Coffee Roaster - Gas Control Project - Seeking Guidance/Advice

MisterBill2

Joined Jan 23, 2018
7,964
The temperature profile you want changes dramatically as a function of batch size, bean origin, freshness, moisture content, etc. As I said before (in the linked post,) I freely admit that useful, effective coffee roasting automation should be *theoretically* possible, however the number of variables (many of them hard to quantify in meaningful units, much less measure without very expensive tools) is pretty high.

An especially fun relationship is centered around the moment when vapor pressure in the beans finally overcomes the strength of the cell walls (there's a fun variable to quantify) which allows the trapped moisture to release in sudden burst, with evaporative cooling suddenly dropping your air temperature readings. Of course, getting that moisture out of the way also opens the door to pyrolysis, so now you're coffee roasting shifts from being an endothermic system to an exothermic system. The result of this is that, right at the moment when your PID controller sees a sudden drop in temperature and wants to apply more heat, it should actually be applying LESS heat.

If you have the resources of Folgers, Starbucks, etc. it might be worth digging into, but for anyone looking at DIY work for a small-to-mid size roasting operation, roast profiling is pure folly.

I've worked with various roast profiling systems, and none of what's publicly available even factors in the moisture content of the beans, which should be a pretty basic one. I'm sure the mega-corps of the coffee world all have their own proprietary systems, but nothing you can buy comes close to doing what you'd really need. You can save and repeat temperature profiles to your heart's content, but you'll be lucky if those settings last you more than a week before you have to create a new profile (manually.) So you might as well roast manually.
The fact that the process, especially for a small organization using variable sources, is why I suggested a fast responding system that can use an external setpoint input. And if the setpoint is controlled by a computer then that same system can have pressure and humidity sensor inputs that the control program can use to determine the required temperature at each instant. And from a safety point of view, solenoid valves for controlling natural gas or propane safely are available already certified. So all of the parts of the system would already be suitable for that sort of application. So the software would be the only part needing to be created for the application.
This means that the users will need to understand just what needs to be happening during the process.
And the best part is that the whole system will not be so terribly expensive, the temperature controller will be the highest cost item, still below $1000 from Automation Direct.
 

Reloadron

Joined Jan 15, 2015
5,778
Every now and then the subject of roasting coffee beans comes up. I have to give you credit as there is a science to roasting those little beans.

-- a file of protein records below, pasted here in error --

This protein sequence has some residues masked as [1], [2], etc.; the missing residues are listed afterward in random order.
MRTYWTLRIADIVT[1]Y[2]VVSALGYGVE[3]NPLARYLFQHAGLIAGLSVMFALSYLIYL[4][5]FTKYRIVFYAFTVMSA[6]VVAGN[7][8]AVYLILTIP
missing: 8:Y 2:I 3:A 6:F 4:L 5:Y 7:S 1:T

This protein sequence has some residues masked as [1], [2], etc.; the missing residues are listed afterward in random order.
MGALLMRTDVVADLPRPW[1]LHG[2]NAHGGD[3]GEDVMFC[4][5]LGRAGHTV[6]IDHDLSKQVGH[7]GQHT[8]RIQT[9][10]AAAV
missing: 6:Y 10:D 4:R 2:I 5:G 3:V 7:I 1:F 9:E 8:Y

Using LP gas I believe you really want to control your fuel flow, not the pressure. You come off your supply with a pressure regulator and after that the flame and heat is all about gas flow. Before buying anything I would look to a cheap LP rotometer just to get an idea of what your flow range is. No clue how your burner works mixing air and LPG but either way if you want to control gas flow you need to get a handle on your flow for the process. I would start with a simple, inexpensive roto meter, something under $50 because right now you don't know what flow rates yield what temperatures. Once you have a fuel flow range to work with then worry about control and a decent gas flow sensor.

Ron
 

MisterBill2

Joined Jan 23, 2018
7,964
Every now and then the subject of roasting coffee beans comes up. I have to give you credit as there is a science to roasting those little beans.

Using LP gas I believe you really want to control your fuel flow, not the pressure. You come off your supply with a pressure regulator and after that the flame and heat is all about gas flow. Before buying anything I would look to a cheap LP rotometer just to get an idea of what your flow range is. No clue how your burner works mixing air and LPG but either way if you want to control gas flow you need to get a handle on your flow for the process. I would start with a simple, inexpensive roto meter, something under $50 because right now you don't know what flow rates yield what temperatures. Once you have a fuel flow range to work with then worry about control and a decent gas flow sensor.

Ron
Certainly knowing the das flow could be useful, and just as certainly being able to quickly go between high and low heat settings would be a lot more reliable than any system trying to constantly vary them. Hence my suggestion.
 

ebeowulf17

Joined Aug 12, 2014
3,275
The fact that the process, especially for a small organization using variable sources, is why I suggested a fast responding system that can use an external setpoint input. And if the setpoint is controlled by a computer then that same system can have pressure and humidity sensor inputs that the control program can use to determine the required temperature at each instant. And from a safety point of view, solenoid valves for controlling natural gas or propane safely are available already certified. So all of the parts of the system would already be suitable for that sort of application. So the software would be the only part needing to be created for the application.
This means that the users will need to understand just what needs to be happening during the process.
And the best part is that the whole system will not be so terribly expensive, the temperature controller will be the highest cost item, still below $1000 from Automation Direct.
Again, what you've described with a temperature setpoint controller and a computer control system is a complete automation system which most people (including myself and probably also the thread starter) aren't qualified to set up in a useful way due to the intricacies and hard to quantify aspects of coffee roasting.

The point I'm trying to make is that, if you accept that full automation may not yet be realistic, then in that case controlling based on temperature is much less useful than controlling based on pressure (or perhaps actual gas flow as several have stated.)

Coffee roasting tends to work well with relatively constant rates of heat input for extended periods, with relatively few step changes in that heat input. If you do this in terms of gas pressure (or flow,) then it's quite simple. To try to recreate that same simple behavior with a temperature controller would require gobs of information on complex curves that vary dramatically for every different situation. It's a lot of extra work, and there's no real benefit unless you're actually able to get all the way to the "real" automation system that the big boys have.